RX76580. Billon tetradrachm, Dattari 271; Milne 236; Curtis 97; BMC Alexandria p 20, 166; RPC I 5284; Geissen 167; Kampmann-Ganschow 14.83, aF, porous, some pitting, coppery area, weight 11.337 g, maximum diameter 24.3 mm, die axis 0o, Alexandria mint, 29 Aug 64 - 28 Aug 65 A.D.; obverse NEPΩ KΛAY KAIΣ ΣEB ΓEP, radiate bust right wearing aegis; reverse AYTOKPA, eagle standing left, palm under wing, L IA (year 11) left, simpulum right; $65.00 (€57.85)
 


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In 46 A.D., after the death of the Thracian king Rhoemetalces III and after an unsuccessful anti-Roman revolt, the Thracian Kingdom was annexed by Claudius as the Roman province of Thracia. Perinthus was made the capital of Roman Thracia. All the Latin coins of Perinthus are rare. BMC does not list Perinthus mint, but identifies this type as "barbarous." RIC notes the existence of Balkan sestertii, dupondii, and asses but does not catalog them.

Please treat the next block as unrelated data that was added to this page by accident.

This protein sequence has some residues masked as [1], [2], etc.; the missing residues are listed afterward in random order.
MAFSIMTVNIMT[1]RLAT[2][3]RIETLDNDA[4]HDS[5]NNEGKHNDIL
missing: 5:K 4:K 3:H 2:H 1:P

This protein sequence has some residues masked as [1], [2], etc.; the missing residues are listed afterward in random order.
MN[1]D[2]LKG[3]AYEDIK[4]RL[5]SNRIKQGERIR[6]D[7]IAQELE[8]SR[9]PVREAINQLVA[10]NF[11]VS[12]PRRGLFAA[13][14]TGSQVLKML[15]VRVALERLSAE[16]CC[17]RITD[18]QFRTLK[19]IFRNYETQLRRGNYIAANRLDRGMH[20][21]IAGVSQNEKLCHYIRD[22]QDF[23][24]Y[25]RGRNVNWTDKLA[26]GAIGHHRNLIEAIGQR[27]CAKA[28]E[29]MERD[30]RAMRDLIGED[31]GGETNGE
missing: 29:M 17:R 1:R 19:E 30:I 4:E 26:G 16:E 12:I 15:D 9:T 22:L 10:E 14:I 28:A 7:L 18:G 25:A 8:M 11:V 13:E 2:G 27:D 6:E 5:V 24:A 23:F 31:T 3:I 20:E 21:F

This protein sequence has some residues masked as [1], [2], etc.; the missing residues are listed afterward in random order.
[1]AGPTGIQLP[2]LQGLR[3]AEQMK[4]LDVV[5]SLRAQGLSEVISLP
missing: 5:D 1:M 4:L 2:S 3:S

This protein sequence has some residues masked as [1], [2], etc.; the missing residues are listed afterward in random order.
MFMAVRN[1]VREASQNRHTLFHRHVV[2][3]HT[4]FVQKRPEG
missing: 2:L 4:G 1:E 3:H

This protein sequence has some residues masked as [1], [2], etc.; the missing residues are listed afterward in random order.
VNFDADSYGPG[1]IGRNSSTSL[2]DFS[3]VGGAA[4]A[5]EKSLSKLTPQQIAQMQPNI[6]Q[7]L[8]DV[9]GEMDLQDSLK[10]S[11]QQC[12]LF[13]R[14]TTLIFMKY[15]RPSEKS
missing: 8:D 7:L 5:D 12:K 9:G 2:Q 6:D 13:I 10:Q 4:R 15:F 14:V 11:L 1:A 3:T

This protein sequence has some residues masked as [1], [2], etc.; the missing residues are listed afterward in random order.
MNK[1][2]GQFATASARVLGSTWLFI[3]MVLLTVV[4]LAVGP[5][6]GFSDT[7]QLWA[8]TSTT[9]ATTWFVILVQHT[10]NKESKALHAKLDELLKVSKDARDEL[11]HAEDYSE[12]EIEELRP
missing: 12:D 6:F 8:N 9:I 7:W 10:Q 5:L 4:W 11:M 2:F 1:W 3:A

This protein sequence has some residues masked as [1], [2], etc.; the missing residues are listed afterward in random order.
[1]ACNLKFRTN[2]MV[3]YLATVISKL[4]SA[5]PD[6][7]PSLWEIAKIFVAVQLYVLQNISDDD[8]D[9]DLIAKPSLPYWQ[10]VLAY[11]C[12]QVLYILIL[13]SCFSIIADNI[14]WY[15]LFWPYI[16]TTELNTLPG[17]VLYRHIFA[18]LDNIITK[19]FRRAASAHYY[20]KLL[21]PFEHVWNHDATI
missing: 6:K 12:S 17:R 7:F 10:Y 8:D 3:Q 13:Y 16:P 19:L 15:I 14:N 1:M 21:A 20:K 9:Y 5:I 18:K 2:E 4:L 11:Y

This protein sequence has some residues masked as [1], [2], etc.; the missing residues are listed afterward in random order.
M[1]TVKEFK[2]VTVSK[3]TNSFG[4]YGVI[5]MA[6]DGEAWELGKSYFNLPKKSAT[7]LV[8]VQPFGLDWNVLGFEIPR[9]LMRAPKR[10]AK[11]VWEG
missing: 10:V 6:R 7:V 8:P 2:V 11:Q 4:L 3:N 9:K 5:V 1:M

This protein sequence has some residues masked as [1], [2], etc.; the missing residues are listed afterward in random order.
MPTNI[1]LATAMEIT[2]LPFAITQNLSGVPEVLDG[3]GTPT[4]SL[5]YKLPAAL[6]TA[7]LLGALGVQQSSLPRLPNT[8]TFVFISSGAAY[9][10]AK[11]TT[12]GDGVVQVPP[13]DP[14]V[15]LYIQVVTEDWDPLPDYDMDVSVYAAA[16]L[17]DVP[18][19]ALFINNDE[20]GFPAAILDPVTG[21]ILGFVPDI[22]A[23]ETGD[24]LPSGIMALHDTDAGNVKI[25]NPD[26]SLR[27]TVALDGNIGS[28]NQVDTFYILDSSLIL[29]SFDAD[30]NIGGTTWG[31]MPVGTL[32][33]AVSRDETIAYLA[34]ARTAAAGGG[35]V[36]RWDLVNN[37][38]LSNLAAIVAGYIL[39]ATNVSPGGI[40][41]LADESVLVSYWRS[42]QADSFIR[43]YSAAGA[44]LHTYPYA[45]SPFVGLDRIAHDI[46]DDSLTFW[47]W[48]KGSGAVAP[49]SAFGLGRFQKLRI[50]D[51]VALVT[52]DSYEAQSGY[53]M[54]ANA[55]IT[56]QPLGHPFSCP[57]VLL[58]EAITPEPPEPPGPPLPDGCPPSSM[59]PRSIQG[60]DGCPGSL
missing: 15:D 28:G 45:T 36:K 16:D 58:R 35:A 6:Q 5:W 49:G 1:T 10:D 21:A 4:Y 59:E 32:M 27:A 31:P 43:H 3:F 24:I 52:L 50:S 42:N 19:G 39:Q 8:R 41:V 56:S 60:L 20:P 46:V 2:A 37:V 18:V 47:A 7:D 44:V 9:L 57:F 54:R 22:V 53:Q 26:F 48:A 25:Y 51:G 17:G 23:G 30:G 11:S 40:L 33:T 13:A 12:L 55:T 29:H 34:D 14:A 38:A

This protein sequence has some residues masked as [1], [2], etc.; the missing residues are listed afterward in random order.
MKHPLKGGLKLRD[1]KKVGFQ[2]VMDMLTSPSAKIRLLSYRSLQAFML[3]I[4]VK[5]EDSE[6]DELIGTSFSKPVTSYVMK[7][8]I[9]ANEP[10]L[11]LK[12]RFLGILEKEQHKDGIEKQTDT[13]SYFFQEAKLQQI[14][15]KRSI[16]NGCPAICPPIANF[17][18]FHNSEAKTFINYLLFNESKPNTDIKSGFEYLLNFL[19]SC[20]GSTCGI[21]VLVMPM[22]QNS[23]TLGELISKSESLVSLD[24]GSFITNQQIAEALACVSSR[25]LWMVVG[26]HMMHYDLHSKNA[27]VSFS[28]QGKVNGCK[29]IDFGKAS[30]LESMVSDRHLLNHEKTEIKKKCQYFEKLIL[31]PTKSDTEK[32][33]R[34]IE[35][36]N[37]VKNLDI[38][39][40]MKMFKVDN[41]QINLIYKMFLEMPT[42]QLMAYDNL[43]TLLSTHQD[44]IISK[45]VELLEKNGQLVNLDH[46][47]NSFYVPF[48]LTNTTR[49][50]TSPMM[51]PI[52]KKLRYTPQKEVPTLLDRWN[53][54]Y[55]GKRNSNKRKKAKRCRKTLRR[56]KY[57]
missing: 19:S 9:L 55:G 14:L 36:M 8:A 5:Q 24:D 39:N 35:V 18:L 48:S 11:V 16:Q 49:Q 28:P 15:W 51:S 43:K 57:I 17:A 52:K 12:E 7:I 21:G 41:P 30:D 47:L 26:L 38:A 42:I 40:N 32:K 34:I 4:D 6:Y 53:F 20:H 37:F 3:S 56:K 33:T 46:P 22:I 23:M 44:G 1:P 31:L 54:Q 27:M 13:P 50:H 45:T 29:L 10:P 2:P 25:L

RB90366. Copper as, RPC I Supp. S-1760a, F, corrosion, light scratches, weight 8.452 g, maximum diameter 27.7 mm, die axis 315o, Heraclea Perinthos (Marmara Ereglisi, Turkey) mint, 63 - 9 Jun 68 A.D.; obverse NERO CLAVDIVS CAESAR AVG, laureate head right; reverse Neptune standing half left, dolphin in right, long vertical trident in left, S - C flanking across field; very rare; $40.01 (€35.61)










OBVERSE LEGENDS

IMPNEROCAESARAVGPMAXTRPOTPP
IMPNEROCAESARAVGPMAXTRPPP
IMPNEROCAESARAVGPMTRPOTPP
IMPNEROCAESARAVGPONTMAXTRPOTPP
IMPNEROCAESARAVGPP
IMPNEROCAESARAVGVSTVS
NEROCAESAR
NEROCAESARAVGGERMIMP
NEROCAESARAVGIMP
NEROCAESARAVGVSTVS
NEROCAESAVGIMP
NEROCLAVCAEAVGGER
NEROCLAVDCAESARAVGGERMANI
NEROCLAVDCAESARAVGGERMPMTRPIMP
NEROCLAVDCAESARAVGGERPMTRPIMPPP
NEROCLAVDCAESARAVGGERMPMTRPIMPPP
NEROCLAVDCAESDRVSVSGERMPRINCIVVENT
NEROCLAVDDIVICLAVDFCAESARAVG